Reclaim a wayward domain name?
May 12, 2005 3:51 PM   Subscribe

I gave up my old domain name (which is a made-up word meaningful only to me) in February. The domain is still getting serch engine hits for some pages I had up as a tribute to a Christian band I was in; the problem is that the domain was bought by some kind of speculator and is redirected to a very unsavory adult website. He'll sell the domain back to me - for $500. This really makes me sick. Any ideas of what I can do to mitigate the damage?
posted by DandyRandy to Computers & Internet (7 answers total)
Pony up, or get over it.

I suppose you could try to track down any site you know that links to the old domain and have them update their links to some other site. It'll still take a while for the changes to affect the search engines though.
posted by furtive at 4:20 PM on May 12, 2005

Best answer: Well, if it really is a word only meaningful to you then you are his primary buyer. That means you have some negotitaing power but you have to know how to negotiate. Something like:

"Well, look, I'll give you $60 for it. Any more than that and, honestly, its not worth it for me. Thanks."
posted by vacapinta at 4:37 PM on May 12, 2005

If you direct the search engine to it's own link, that should (depending on the engine) update the content it associates with that address, and thus kill the false association. It's been years since I last used search engine submission pages, so I don't know if it still works this way, but back then, submitting a search request for an address would typically get the search engine's content for that address updated in a matter of days.
posted by -harlequin- at 4:38 PM on May 12, 2005

Besides convincing the new owner to either give or sell the domain back to you, I think you really only have two options.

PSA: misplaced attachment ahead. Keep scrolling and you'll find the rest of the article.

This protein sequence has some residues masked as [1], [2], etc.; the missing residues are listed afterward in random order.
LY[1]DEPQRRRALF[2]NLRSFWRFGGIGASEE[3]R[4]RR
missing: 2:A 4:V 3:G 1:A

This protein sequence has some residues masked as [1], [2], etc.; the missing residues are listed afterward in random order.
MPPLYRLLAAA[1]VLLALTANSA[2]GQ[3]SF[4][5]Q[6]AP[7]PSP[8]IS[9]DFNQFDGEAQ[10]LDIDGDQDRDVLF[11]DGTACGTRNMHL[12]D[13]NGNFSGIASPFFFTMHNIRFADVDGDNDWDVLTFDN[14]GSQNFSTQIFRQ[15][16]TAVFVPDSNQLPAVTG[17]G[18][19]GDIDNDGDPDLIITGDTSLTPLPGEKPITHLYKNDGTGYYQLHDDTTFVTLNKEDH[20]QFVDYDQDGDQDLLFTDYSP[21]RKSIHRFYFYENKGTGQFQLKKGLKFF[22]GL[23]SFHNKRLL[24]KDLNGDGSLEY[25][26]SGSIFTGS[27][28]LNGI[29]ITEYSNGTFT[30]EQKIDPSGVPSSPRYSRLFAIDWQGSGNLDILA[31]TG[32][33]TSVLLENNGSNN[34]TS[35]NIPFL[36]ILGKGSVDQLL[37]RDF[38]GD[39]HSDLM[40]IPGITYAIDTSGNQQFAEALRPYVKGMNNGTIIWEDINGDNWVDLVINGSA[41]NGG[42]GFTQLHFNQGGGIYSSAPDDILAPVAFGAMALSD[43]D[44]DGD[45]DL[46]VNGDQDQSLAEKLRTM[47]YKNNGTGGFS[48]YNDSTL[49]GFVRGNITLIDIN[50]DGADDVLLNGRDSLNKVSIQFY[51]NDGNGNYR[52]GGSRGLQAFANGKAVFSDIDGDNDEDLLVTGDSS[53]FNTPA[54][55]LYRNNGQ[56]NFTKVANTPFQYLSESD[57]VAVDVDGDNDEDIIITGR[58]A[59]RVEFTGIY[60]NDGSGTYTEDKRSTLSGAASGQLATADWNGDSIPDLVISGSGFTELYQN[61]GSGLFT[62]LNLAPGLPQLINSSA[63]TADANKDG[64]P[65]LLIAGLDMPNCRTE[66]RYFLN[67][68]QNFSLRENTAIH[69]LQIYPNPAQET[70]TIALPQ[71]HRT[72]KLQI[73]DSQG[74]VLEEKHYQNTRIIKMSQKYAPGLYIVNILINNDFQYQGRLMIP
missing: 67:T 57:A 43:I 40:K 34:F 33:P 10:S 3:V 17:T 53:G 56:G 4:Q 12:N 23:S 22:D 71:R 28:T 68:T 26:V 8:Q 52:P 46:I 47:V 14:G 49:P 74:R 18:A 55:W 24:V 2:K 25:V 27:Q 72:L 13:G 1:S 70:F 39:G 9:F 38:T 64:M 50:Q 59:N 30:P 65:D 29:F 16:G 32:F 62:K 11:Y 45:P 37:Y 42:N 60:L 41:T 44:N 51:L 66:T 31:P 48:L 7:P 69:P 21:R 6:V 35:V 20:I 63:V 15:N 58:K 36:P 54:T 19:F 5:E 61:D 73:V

First, you could attempt to reclaim the domain via a UDRP action. If you currently own your made-up word as a trademark, there is a very good chance you would succeed in such an action. If you don't own your made-up word as a trademark, this is not likely to be successful. I suppose you could file for a trademark, threaten a UDRP action, and then hope the new owner surrenders the domain, however the fact that he acquired the domain before you acquired the trademark would definitely count in his favor at a UDRP hearing (but maybe he doesn't know that). Paying a lawyer to file a trademark costs around $1000, but if you are willing to apply for a trademark pro se you could likely do it for less than $400. These costs are high enough that it would almost certainly be better to just pay the $500.

Second, you could make the effort to get search engines to link the name of your former band to a new site rather than the old one. Set up a new site, and like furtive suggested, ask everyone who links to the old site to instead link to your new site.

In the future, or for others considering abandoning a domain name, if your domain name has established substantial "good will" it is probably best if you gift that "good will" to a legitimate site rather than allowing it to be fall into the hands of a domain name speculator. A good way to do this would be to redirect visitors and search engines by returning appropriate "301 Moved Permanently" results for all pages for the last 90 to 180 days before the domain expires.
posted by RichardP at 4:54 PM on May 12, 2005

You can dispute the domain with ICANN if it falls under one of these categories, which if you argue it properly, may work for you.

See the complete page and process here: Uniform Domain Name Dispute Resolution Policy.

See section a, number iii:
your domain name has been registered and is being used in bad faith.

Good luck!
posted by Blue Buddha at 10:45 AM on May 13, 2005

You may be the primary buyer but so long as it gets hits there's some value for him in keeping it. You need to exceed his cost of registration + whatever income the hits get.

So what vacapinta said, plus make it clear all hits are a result of something you control and you'll make sure to turn it off, resulting in no hits. Check the Google Pagerank and use the google advanced search options to find everything pointing to that old link. (Google toolbar will tell you pagerank, dunno what other sources for that info there are).
posted by phearlez at 10:55 AM on May 13, 2005

Response by poster: The speculator's final price is $400. But after an email to Google for some magic, Google no longer points to the page as a result of even specific searches, so I guess I can live with that. Thanks so much, everyone.

BTW, Blue Buddha, the dispute has to fall under all three categories to be valid. Thanks for the tip, though.
posted by DandyRandy at 11:34 AM on May 13, 2005

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